OASIS Mailing List ArchivesView the OASIS mailing list archive below
or browse/search using MarkMail.


Help: OASIS Mailing Lists Help | MarkMail Help

office message

[Date Prev] | [Thread Prev] | [Thread Next] | [Date Next] -- [Date Index] | [Thread Index] | [List Home]

Subject: [OASIS Issue Tracker] Commented: (OFFICE-3026) Public Comment: Part1 3.10.2 <config:config-item-set> too loose

    [ http://tools.oasis-open.org/issues/browse/OFFICE-3026?page=com.atlassian.jira.plugin.system.issuetabpanels:comment-tabpanel&focusedCommentId=22035#action_22035 ] 

Robert Weir  commented on OFFICE-3026:

Dennis., I disagree with your interpretation of your formulation.  I think that shows that it is not unambiguous.

To review, your proposal was: "The application settings in the <office:settings> element of of any class of OpenDocument Document (section 2.1) shall not alter the semantics defined for any element or attribute by this specification." 

1) table:formula is an attribute with semantics defined by this specification.

2) Adding an application setting that specifies numeric precision would alter the behavior (the semantics) of the application based on that application setting, since the calculation could yield different results based on the presence or absence of the setting.

3) This application would not be conformant, since you say application setting shall not be used to alter semantics of an element or attribute defined in the specification.

I also showed above that your statement can be read to be meaningless and to not disallow any uses of config items.  So if the same constraint can be read to prohibit no, all or just some uses, then the statement needs some work,

Maybe it would help if you gave some more examples of what kinds of things should be prohibited?  Andreas suggested tab coloring.  I agree that this is more naturally done as a style extension.  That fits better with the overall design of ODF.  Application settings are best used for settings that apply to the document overall, as with a global mode or setting.  You would really need to do odd things to get it to apply only to specific content elements.  For example, if you had individual settings for tab-color-1, tab-color-2, tab-color-3, etc., that would a poor design.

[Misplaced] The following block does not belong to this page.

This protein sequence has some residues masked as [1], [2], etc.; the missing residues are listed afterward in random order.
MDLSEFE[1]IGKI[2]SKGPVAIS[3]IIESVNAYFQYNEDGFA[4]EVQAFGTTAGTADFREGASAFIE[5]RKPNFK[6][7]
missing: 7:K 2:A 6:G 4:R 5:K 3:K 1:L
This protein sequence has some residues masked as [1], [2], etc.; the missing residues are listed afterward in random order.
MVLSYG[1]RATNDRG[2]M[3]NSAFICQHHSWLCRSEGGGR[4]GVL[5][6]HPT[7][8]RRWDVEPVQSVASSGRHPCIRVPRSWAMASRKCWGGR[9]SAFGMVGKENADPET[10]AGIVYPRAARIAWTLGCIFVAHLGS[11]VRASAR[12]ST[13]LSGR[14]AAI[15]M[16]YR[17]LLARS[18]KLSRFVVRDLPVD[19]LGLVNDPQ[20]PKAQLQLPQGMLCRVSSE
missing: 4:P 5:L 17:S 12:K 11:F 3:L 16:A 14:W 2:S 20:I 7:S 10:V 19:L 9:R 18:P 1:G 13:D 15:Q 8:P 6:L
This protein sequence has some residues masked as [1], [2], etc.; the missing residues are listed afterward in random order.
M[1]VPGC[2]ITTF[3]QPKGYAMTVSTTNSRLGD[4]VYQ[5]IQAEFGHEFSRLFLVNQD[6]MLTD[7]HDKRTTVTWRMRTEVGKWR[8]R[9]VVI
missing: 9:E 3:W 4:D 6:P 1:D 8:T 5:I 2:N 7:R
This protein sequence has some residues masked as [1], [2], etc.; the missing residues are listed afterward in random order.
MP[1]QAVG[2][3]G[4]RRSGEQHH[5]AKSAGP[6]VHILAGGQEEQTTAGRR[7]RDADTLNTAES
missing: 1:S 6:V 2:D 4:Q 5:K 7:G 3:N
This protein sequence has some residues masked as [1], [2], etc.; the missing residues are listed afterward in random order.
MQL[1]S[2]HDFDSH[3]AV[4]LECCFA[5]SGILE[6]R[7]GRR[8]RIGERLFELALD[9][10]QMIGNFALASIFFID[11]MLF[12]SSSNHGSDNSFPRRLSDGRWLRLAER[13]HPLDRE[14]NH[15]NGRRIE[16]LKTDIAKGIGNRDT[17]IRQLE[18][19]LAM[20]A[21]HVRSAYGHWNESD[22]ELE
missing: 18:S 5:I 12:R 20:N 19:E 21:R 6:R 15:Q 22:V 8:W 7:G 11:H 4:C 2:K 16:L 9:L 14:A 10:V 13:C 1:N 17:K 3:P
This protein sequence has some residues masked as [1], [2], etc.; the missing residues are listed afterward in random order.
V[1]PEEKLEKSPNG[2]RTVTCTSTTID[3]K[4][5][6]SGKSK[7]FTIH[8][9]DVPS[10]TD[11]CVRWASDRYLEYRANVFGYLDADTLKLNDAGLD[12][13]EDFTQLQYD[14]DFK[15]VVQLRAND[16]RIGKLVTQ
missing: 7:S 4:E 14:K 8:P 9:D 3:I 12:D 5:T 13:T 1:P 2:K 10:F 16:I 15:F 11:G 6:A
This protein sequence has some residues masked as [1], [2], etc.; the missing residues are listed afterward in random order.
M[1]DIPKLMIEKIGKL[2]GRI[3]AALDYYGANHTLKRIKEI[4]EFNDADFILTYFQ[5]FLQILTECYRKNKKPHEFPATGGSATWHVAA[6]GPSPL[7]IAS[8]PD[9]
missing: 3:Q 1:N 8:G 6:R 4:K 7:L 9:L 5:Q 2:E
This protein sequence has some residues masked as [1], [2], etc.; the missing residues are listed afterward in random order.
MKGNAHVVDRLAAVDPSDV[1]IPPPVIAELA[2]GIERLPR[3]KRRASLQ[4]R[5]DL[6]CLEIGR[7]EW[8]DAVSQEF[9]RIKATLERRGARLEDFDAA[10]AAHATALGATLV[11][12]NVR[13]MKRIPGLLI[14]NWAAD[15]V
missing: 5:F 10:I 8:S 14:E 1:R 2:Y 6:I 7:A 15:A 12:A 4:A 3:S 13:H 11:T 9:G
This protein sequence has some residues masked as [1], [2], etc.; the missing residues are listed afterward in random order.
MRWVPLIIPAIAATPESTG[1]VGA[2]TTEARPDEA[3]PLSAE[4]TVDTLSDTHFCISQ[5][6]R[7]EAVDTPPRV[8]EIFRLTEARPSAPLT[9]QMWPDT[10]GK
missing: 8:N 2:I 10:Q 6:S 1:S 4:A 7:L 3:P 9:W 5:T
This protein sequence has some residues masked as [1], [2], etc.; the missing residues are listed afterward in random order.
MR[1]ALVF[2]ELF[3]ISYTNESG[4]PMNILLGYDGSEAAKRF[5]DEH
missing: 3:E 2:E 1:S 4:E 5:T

On the other hand I am not  sure that a standard can effectively legislate good taste or good designs.  We provide the means for doing features like this in better way.  But it may end up that we are not able to craft language that permits only good designs.

To move this discussion forward, can someone give me a few examples of application settings (they don't need to be actual ones; could be hypothetical) that would be conformant under the existing definitions, but which they believe should be prohibited under a new rule.  Maybe that will lead to a rule that we can specify that clearly distinguishes them.   

For example, what is "bad" about tab coloring?  Is it that the setting would be for a specific content element instance, not for a class of elements?  In other words, would the spreadsheet precision example become a "bad" setting if it said, "use extended precision on tab 1" rather than applied globally?  Is that the distinction we're trying to make?

Or is the point that precision is called out as implementation-defined, but tab color is not discussed at all?  In other words, tab color is implicitly rather than explicitly implementation-dependent.  (We can take it as axiomatic that anything not explicitly defined, including explicitly defined as implementation-defined, is implicitly implementation dependent).  So is the rule that application settings can only influence things that are explicitly defined?  But what about printer settings, which the public comment said should be done in application settings?  There is nothing in the spec about printing?  So print behavior is implicitly application-dependent.

So I need some help to understand exactly how you are trying to draw the line here.

> Public Comment: Part 1 3.10.2 <config:config-item-set> too loose